I have applied for an NEA, let's just say, numerous times. It had become something I just did, to quote Isak Dinesen, "without hope and without despair." When Dana Gioia actually called, at first I thought it must have something to do with the reading series I organize. I put on my polite, bureaucratic voice. It wasn't until about five minutes into the conversation that I realized what this was about - and then I was pretty much speechless.
Writing a novel takes a certain amount of obsession, and that takes a quiet mind, or at least an ability to quiet and focus the mind; I have had a very cluttered mind for too long now. I am going to use my fellowship to take time off from teaching, to clear some space for writing. This imaginative space, this room of my own, is the gift of the endowment, and I am deeply grateful.
From the novel Sweet Honesty
I'll start in February, when my mother, Evie, took off for the frontier.
February is a brittle, elegant month in the northeastern United States. February's sky is a bruised sunset at four in the afternoon. Its sign is a leafless birch tree. Think Icabod Crane. It's a dog barking, a field of papery corn stalks. Think of a month full of hungry ghosts.
In February, 2002, I was an eight week old fetus, too feathery for my mother to feel me, although she knew I was there. In February, I was an inch long, all head, webbed hands and feet, a see-through thing, my skin as thin as paper. Nothing was private from me though, and no one had ever been in that deep.
How much did Scheherazade love the sultan? Or Joseph love Pharaoh? How can we pry apart love and need? Three minutes without her and my heart would stop. Has anyone ever loved you like that?
I love my mother more than she loves herself, and I know her better than she knows herself, because I have just the tiniest distance. I was never quite her.
Maybe my mother didn't feel the same way, not yet. Maybe I was just a comma, my bones still soft, but I intended to hang on. And I can tell her story, from the inside. My mother was not simply a conniving whore, a Jezebel, a puta, a monster, as you will come to understand. (I could tell you who was a monster, but I'm not revengeful.)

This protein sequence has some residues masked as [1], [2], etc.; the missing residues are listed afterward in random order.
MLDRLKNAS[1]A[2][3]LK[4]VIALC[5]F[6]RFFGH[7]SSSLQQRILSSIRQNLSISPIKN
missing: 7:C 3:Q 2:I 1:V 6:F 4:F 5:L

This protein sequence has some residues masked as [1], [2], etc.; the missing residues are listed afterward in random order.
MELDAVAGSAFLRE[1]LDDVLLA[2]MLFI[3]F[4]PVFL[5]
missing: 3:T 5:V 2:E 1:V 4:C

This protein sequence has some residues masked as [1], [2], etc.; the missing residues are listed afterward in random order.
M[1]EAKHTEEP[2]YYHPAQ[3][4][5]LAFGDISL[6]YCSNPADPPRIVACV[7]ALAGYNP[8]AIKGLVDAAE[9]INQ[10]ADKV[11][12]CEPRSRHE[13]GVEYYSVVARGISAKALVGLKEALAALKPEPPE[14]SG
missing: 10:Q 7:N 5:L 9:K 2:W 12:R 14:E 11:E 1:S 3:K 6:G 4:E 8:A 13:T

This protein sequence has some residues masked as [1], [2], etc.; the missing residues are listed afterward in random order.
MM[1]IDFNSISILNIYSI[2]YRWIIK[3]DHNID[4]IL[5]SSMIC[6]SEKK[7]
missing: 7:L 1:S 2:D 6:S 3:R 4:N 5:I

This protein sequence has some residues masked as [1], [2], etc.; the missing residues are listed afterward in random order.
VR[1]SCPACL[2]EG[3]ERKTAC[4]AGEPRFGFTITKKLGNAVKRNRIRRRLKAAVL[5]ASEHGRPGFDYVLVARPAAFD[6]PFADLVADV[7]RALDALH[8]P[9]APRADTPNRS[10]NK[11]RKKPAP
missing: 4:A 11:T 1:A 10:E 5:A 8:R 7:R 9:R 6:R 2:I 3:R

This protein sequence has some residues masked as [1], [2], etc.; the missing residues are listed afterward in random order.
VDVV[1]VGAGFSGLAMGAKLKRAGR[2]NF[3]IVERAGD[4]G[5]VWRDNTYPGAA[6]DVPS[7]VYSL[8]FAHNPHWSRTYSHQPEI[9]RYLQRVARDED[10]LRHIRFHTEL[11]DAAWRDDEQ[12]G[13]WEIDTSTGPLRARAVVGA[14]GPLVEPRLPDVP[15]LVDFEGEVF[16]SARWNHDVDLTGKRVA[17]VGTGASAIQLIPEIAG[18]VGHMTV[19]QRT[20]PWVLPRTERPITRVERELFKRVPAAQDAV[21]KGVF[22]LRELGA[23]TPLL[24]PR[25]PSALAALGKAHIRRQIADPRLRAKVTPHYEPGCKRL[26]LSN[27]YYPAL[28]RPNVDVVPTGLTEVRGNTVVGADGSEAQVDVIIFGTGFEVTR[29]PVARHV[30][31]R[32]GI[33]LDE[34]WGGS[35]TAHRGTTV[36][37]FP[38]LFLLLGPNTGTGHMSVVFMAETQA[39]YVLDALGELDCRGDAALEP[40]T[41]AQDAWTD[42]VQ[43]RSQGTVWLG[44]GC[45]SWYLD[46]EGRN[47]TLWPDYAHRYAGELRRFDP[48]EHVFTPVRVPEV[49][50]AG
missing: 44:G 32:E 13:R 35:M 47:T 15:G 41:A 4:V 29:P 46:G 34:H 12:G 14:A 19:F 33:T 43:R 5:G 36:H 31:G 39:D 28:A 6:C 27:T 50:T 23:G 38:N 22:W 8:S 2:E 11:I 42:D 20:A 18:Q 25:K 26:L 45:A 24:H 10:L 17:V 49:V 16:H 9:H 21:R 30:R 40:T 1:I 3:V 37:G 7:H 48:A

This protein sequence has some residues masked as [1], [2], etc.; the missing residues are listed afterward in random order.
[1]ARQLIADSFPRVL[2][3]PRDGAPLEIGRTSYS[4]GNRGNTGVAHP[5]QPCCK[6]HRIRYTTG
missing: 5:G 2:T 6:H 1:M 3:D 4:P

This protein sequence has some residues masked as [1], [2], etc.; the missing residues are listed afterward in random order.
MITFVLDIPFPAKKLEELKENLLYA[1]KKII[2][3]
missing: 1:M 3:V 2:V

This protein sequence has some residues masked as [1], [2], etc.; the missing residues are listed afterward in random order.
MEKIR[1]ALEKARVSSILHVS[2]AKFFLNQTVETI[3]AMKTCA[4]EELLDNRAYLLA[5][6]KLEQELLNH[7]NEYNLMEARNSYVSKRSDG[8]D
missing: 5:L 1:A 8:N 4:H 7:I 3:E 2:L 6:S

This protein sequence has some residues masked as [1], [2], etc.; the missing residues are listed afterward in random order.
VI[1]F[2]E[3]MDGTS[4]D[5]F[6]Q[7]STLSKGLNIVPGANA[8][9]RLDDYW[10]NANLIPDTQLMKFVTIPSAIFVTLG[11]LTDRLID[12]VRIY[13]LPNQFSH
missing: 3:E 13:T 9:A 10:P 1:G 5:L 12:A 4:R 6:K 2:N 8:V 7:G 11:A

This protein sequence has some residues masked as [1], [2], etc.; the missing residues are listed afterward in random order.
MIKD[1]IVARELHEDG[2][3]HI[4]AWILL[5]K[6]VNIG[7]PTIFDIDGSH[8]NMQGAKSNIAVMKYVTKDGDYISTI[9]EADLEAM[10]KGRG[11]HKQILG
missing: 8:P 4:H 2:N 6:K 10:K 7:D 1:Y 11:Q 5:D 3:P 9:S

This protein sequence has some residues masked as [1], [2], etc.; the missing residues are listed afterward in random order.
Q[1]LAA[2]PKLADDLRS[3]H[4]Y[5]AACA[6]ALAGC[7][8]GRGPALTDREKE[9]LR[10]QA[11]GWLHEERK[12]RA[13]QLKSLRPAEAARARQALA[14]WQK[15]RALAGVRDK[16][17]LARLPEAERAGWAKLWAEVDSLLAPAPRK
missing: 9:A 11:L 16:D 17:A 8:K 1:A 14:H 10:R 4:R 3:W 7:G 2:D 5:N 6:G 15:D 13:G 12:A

And maybe she was a monster, in the way that Mary Rowlandson was a monster, since the definition of monster is unnaturally marvelous, or one who is compounded of elements from several forms - since monster comes from the old French, to remind. Since all women are a little monstrous in that sense, aren't they?
In fact we could call my mother Mary. Mary, of course, has flattering associations for myself. But let's call her by her middle name, Eve, nicknamed Evie, because a middle name is you, but not you. Think of me as my mother's middle name.
If I were to try and tell this story the way it felt for my mother in the living of it, I would have to give it all to you, right now, a scalding mix of emotion, like a cup of hot chocolate, so rich and dark, it's hard to tell the difference between sweet and bitter.
But let's face it, we're not working in chocolate or even in feelings. We've got the alphabet, black marks on white paper. We've got one word, another, one page, another. I plan to tell this story one month at a time, trying not to get ahead of myself, trying not to hide anything. I just want to get out of the way of my mother's story, so you'll understand. You'll barely remember I'm here.
And of course, even without me, my mother is not corporeally alone in February, because she still has my father, the very recently dead one, curled inside of her like a twin that has been absorbed by her body, a fossil that crowds her organs as much as I do.
We're all buried in the middle of western New York, surrounded by a wilderness of closed down factories, fallow fields and little towns with boarded up main streets. We've rented a farmhouse on a dead end dirt road.
This whole place is shot to hell.